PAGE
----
The mission of the National Centre for Scientific Research (CNRS) is to leverage all fields of sciences to tackle current global challenges.

To identify and conduct, alone or with its partners, research that is in the interest of science as well as the technological, social, and cultural advancement of the country
Role entrusted to the CNRS by the French State, decree of 24 November 1982

What the CNRS does

Research that covers all angles

The CNRS has over 80 years experience of basic research, exploring living creatures, space, materials and human societies and can leverage all fields of science to understand current global challenges in all their complexity, in conjunction with organisations in the field.

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From innovation to impact

The CNRS encourages and supports the application of research results to transform them into concrete and long-lasting social and technological innovations that benefit both companies and society.

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Knowledge sharing

The CNRS is a strong advocate of a knowledge-focused society, and an open science that is deeply rooted in its era. It promotes the wide circulation of knowledge and scientific culture, and supports decision makers to develop public policy.

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Access the decree governing the organization and operation of the CNRS (in French)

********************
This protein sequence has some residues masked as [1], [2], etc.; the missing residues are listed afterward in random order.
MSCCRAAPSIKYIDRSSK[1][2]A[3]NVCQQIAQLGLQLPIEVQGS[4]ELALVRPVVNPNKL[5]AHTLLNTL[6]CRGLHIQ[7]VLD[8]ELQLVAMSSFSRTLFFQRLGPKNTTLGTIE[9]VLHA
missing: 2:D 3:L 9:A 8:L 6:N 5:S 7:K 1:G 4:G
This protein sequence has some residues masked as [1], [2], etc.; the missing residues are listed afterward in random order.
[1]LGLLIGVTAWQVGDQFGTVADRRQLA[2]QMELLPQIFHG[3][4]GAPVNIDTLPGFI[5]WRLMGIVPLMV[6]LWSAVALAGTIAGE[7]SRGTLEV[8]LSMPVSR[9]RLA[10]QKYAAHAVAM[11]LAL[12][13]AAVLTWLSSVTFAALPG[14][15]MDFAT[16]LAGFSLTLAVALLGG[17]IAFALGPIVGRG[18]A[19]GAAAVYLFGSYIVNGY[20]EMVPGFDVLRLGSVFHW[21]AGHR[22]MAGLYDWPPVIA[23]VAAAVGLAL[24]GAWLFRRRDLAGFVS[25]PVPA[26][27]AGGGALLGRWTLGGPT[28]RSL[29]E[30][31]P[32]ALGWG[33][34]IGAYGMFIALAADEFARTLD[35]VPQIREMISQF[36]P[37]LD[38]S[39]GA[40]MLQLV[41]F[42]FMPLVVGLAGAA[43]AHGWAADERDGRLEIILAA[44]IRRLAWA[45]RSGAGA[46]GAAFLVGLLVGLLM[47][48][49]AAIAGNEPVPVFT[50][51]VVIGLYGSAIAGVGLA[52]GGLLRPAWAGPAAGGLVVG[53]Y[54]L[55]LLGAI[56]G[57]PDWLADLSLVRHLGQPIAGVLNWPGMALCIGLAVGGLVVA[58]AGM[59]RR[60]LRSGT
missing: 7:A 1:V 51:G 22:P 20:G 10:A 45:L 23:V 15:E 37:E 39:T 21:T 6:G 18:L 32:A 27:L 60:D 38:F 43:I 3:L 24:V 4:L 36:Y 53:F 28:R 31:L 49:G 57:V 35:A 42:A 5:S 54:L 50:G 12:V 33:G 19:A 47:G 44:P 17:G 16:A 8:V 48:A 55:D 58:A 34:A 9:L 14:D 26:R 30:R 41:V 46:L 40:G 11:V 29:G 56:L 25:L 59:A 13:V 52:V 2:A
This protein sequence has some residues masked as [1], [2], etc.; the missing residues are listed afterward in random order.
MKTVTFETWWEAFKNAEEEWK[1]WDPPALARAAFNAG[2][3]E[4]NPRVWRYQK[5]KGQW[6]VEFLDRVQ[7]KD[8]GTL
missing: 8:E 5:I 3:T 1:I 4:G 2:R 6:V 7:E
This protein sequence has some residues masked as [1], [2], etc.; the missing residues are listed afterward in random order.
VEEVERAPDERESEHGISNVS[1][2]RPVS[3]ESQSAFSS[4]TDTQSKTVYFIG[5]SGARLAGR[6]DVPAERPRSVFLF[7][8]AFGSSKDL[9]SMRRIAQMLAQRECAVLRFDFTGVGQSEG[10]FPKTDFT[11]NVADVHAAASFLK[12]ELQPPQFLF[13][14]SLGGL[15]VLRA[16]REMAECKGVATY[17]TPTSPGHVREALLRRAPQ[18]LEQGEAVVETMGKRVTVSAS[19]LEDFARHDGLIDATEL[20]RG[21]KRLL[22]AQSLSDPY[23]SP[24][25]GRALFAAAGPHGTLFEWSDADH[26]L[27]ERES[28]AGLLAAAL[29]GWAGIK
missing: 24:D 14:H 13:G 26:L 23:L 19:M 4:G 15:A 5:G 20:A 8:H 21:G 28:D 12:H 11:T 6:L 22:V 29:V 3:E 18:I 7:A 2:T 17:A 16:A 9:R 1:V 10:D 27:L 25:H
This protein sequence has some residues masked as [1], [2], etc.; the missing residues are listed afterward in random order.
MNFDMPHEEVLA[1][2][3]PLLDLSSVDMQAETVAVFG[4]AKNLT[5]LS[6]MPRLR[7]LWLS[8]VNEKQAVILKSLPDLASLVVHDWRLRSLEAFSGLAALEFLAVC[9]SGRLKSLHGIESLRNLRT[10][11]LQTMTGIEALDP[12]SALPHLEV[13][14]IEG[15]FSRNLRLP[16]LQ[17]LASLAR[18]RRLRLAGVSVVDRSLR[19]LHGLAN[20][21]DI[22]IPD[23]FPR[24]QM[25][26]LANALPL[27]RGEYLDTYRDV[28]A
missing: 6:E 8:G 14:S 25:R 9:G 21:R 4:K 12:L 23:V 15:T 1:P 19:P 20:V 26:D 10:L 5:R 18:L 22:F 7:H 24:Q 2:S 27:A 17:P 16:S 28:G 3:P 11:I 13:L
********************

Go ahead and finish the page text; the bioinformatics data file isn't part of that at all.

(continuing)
Creating a dialogue between all the sciences

A multidisciplinary scope

Research and innovation at the CNRS is intrinsically multidisciplinary and applied to all areas of scientific knowledge. Its research fields cover:

  • Biology
  • Chemistry
  • Ecology and the Environment
  • Engineering
  • Mathematics
  • Nuclei and Particles
  • Physics
  • Information Technology
  • Humanities & Social Sciences
  • Earth and Space

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An interdisciplinary approach

The CNRS is the only research organisation in France that brings together all the scientific disciplines under its aegis. Its strength is having specialists working in complex areas, who understand their subjects in the greatest depth. Interdisciplinarity means bringing these experts together to work on a joint project. The vision underpinning this approach is to explore new scientific questions, which requires cooperation between disciplines, and to set out global strategies to tackle the most pressing challenges to science. These are by definition horizontal and interdisciplinary, as is the case with climate change, health and the environment, and educational inequality. This is why the CNRS encourages the sciences to come together in a dialogue that also includes stakeholders from wider society.

Ethical and responsible practice

To perform its role, the CNRS follows its own national charter on ethics for research professions which clearly sets out the criteria for a rigorous scientific method with integrity. This can be applied in particular when working in national and international partnerships.

Photo credit: © Cyril FRESILLON / SETE / CNRS Images